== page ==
3 Essential Ways Best Buy & Other Retailers Can Regain Lost Business: Competitor Price Monitoring Is One

The first half of this blog post title is: "3 Essential Ways Best Buy & Other Retailers Can Regain Lost Business." The second half is: (Best Buy & Other Retailers Can Regain Their Lost Business by): 1. Monitoring  Competitors' Prices; 2. Adjusting Product Assortment; and 3. Synergizing Store & Website." In late October, Best Buy acknowledged that its third quarter 2012 earnings would be "significantly below" those of the corresponding period of 2011. It also announced that results for this third quarter would be as poor as those for the previous three month period that ended August 4th. This second quarter period was characterized by profit dropping 91 percent, some store sales declining by over 3 percent, and profit margins cut by 1 percent. Best Buy will report third-quarter earnings on November 20th.

Best Buy's problems are not new. In the 2006 to 2012 period, Best Buy lost over 55 percent of its market capitalization due to its poor sales and profit performance. While Best Buy began to lose market share to retailers like Amazon.com and Walmart during this period, this competition (including Apple's stores) has intensified. Other issues that have affected its competitive strength have been the use of smart phones by customers (making Best Buy a showroom for Internet retailers), the maturity of the HDTV business (with lower sales, lower prices and lower margins), and increased competition for mobile phones and tablets from providers of telecommunications services.

What Can Best Buy Do To Regain Its Lost Business???

1.  Monitor  Competitors' Prices. While Best Buy refuses to match prices at Internet-based retailers, it needs to monitor competitors' price levels and determine what the appropriate price premium should be for each product. As an example, being able to compare several models in a store environment, immediacy, i.e. taking the product home (as opposed to waiting for delivery and paying for shipping), and the ease of returning a defective product may be worth a 10 percent premium on a 50 inch LCD television set. A consumer could also justify a 20 percent premium on a computer cable due to its low cost or its importance in installing a $700 television.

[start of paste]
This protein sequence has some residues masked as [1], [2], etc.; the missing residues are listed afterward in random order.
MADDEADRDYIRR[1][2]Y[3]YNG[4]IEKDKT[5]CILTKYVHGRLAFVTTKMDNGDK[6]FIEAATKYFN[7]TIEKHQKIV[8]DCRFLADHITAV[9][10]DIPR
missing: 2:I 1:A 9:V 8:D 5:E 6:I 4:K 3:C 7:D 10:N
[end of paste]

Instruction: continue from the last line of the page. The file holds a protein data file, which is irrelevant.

2.  Adjust Product Assortment. Best Buy has two private labels: Insignia and Dynex, a fighting brand, which provides it with store loyalty, and exclusive merchandise unavailable elsewhere. Unfortunately, Best Buy needs to better manage each brand. Models of these brands should only be available when they offer exceptional value when compared with national brands. To communicate and reinforce their quality, these brands should have double the warranty of national brands. The differences between Insignia and Dynex brands also need to be better explained on a product-by-product basis.

3.  Synergize Store & Website. Best Buy needs to rethink the synergies between its Internet site and retail store locations. For example, Web orders can be picked up at a local store as late as 9 P.M.; local stores are often open 7 days a week (for customers who work late hours), and customers ordering merchandise for store pick-up do not have to worry about packages left in front of their home, etc. If the Website indicates that an item is out-of-stock at a local store, the Web site should recommend a substitute item that is in-stock at the local store (perhaps at a reduced price).  What do you think???

Editor's Note: Be sure to take a look at Barry R. Berman and Joel R. Evans' latest book, Retail Management: A Strategic Approach, Published by Prentice Hall.


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Barry Berman, Guest Contributor

About Author

Barry Berman, Ph.D is the Walter H. ‘Bud’ Miller Distinguished Professor of Business at Hofstra University’s Zarb School of Business. Barry's authored or co-authored books on Retail Management: A Strategic Approach; Competing in Tough Times; Marketing in the 21st Century; and Marketing Channels. Barry has published in the Journal of Marketing Education, the International Journal of Retail and Distribution Management, and Industrial Marketing Management, on subjects that include customer loyalty programs, product proliferation, customer delight, mass customization, yield management pricing, and data mining. Barry is President of the American Collegiate Retailing Association. Follow Barry on Twitter and www.BermanEvansRetail.com>
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